To My Boyfriend: I Am Sorry I Hid My MS
When we first met, I wore a pretty dress in my favorite color. With heeled sandals and just-applied make-up. I wore my best smile.
I looked healthy. I wanted to be healthy.
After, you hugged me goodnight, and said you’d call – and I knew you would – I left and felt like a false advertisement.
You see, I wanted to look healthy. I want to be healthy. For you, yes. But also for me. I wanted to show you the best of me. I wanted to be my best me.
Here’s what I didn’t want you to see that first night: My multiple sclerosis (MS).
We talked. We went on another date. I told you I have MS. I know you struggled with what to say. I didn’t expect you to call after that.
But you did.
We’ve been together several months now.
I still try to look like a false advertisement. I still want to be pretty for you, and energetic, and healthy, and normal. I so badly want to keep up. I don’t want to look over my shoulder at the healthy girls and wish you were with someone like them – so they could give you everything I never can, and never will be able to.
I think by now, you see through the mascara and the cute clothes. Because at this point, I can’t always hide how exhausted I get. How terribly run-down I am, every day. You’ve seen me now, after long days and weekends. What the end of a day can look like for me. The times I can’t eat, and the times I can’t walk well and the times I’m in pain and fussy. The times when I can’t lift my arms, or cut my food, or jog up the stairs, or see quite right, or think through something as simple and silly as to which direction the hot water comes from.
You’ve also seen me dance ballet. You’ve seen me run into the lake. You’ve seen me smile. You’ve made me laugh. You’ve watched me hug a dog. Cook dinner. Accept an art award. Write a news article at rapid pace. Brush my teeth. Take a shower. Slice an apple. Take a nap. And another.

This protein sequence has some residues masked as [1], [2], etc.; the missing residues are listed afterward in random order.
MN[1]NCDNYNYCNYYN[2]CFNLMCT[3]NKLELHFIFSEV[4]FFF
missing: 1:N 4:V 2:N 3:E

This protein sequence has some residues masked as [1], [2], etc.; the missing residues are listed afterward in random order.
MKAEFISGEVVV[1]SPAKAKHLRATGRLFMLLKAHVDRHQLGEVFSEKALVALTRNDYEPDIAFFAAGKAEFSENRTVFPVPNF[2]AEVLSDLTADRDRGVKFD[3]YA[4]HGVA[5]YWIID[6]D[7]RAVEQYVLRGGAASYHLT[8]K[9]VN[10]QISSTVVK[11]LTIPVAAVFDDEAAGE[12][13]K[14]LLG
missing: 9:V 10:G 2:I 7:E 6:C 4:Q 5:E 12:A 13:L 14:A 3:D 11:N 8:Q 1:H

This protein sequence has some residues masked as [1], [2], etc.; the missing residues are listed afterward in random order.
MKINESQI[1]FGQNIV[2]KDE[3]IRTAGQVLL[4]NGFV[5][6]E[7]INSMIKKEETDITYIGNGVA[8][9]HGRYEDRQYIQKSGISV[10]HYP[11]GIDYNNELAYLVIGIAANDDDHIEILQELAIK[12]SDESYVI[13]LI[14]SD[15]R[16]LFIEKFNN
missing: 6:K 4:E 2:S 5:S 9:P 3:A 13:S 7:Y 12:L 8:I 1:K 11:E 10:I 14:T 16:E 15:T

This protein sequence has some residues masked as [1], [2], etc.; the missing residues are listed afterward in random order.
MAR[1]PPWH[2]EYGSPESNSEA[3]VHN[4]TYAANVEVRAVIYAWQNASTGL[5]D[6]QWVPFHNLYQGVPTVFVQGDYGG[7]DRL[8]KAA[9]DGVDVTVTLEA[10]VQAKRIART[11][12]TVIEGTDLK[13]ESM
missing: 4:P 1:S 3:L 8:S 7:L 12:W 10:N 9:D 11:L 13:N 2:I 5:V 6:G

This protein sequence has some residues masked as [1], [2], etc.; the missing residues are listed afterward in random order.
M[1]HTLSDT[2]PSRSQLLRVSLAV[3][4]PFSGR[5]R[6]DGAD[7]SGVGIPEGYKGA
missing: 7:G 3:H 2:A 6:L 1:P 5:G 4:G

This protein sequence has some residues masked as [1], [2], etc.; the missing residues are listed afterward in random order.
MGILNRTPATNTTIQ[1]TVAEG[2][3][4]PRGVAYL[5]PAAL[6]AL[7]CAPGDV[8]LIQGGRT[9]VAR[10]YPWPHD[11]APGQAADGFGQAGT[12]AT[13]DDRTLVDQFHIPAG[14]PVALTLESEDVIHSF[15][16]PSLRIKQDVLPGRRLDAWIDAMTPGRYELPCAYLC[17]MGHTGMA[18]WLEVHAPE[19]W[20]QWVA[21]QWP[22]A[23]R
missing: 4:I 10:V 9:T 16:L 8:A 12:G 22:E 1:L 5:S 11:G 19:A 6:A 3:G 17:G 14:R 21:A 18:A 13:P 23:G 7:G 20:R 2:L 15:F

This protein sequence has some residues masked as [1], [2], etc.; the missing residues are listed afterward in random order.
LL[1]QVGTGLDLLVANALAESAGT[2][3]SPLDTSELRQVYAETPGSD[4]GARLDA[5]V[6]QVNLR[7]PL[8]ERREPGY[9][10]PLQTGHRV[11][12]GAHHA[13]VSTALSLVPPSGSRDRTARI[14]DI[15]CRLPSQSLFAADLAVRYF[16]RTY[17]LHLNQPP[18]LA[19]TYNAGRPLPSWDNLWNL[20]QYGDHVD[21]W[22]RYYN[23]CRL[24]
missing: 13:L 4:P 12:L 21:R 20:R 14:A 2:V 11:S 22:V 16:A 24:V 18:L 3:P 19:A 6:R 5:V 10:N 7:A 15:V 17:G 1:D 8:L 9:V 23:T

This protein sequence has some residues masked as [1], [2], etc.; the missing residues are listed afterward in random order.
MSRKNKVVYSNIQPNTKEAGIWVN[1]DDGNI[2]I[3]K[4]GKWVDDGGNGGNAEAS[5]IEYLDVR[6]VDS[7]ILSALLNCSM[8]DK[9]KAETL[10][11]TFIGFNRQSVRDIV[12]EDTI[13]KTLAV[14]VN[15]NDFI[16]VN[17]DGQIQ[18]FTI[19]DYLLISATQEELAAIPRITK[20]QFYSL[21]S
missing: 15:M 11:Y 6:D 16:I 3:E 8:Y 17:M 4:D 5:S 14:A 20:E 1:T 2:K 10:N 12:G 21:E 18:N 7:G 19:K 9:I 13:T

I am sorry I tried to hide my MS, and at times, I still do. I am sorry for all the times I pretended to be OK when I was not.
I am sorry for the times I pushed away so you wouldn’t see the broken sides of me, or my bad days. I am sorry for the times I wasn’t feeling well and was in wretched pain, but didn’t tell you. I am sorry I tried to pretend a smile or a joke, and failed.
I know you are young, athletic, healthy, handsome and a truly beautiful heart. I see that you have a hard time grasping how I can go from one good day to another day where all I do is want to sleep. I understand you have no idea what my condition truly means. I see you try.
MS is beyond my control, it has changed my life and changes it as the years go by. It impacts me physically, mentally, emotionally. Yet, I am still solidly me.
I am also tired.
Every day, I am so tired. From the soul-crushing all-consuming debilitating fatigue that is my MS every day, to the emotional toll it takes on my body and my mind. There are days I don’t want to do this anymore. The days that I am shattered by the reality of it all. And it kills me there have to be days you don’t want to watch me do this anymore.
Then there I days I see a sunrise and realize all I would miss if I were not here. I see the waves crash over the sand, a bird on the wind, the chalk scrape of a moon, the brilliance of a just-fallen raindrop. I hear a favorite song come on the radio, the shrill of spring peepers, the call of an owl. I feel your fingers entwine with mine, the warmth of your kiss, the sweet of your smile. These days, make me want to stay and endure the struggle.
The truth is, I am all of these things. I am falling apart. I am in pain. I am scared of my own future. I also am a runner and a dancer and a writer and I am resilient and I am petulant and I am strong.
If you stay, truly stay, the façade will fade entirely. The false advertising will rub away and show the true colors that are me, the best and the worst. Eventually, you’ll see me fall apart. You’ll see me after my MS treatment, or during a relapse.
Thank you for staying. Thank you for coming at all. It is you, the few people I have in my life like you, that remind me it’s worth the struggle and the fight. That I am wanted, valued. People like you, make me want to get up another day. And put on another pretty dress and try again. And again. And again.
All my best,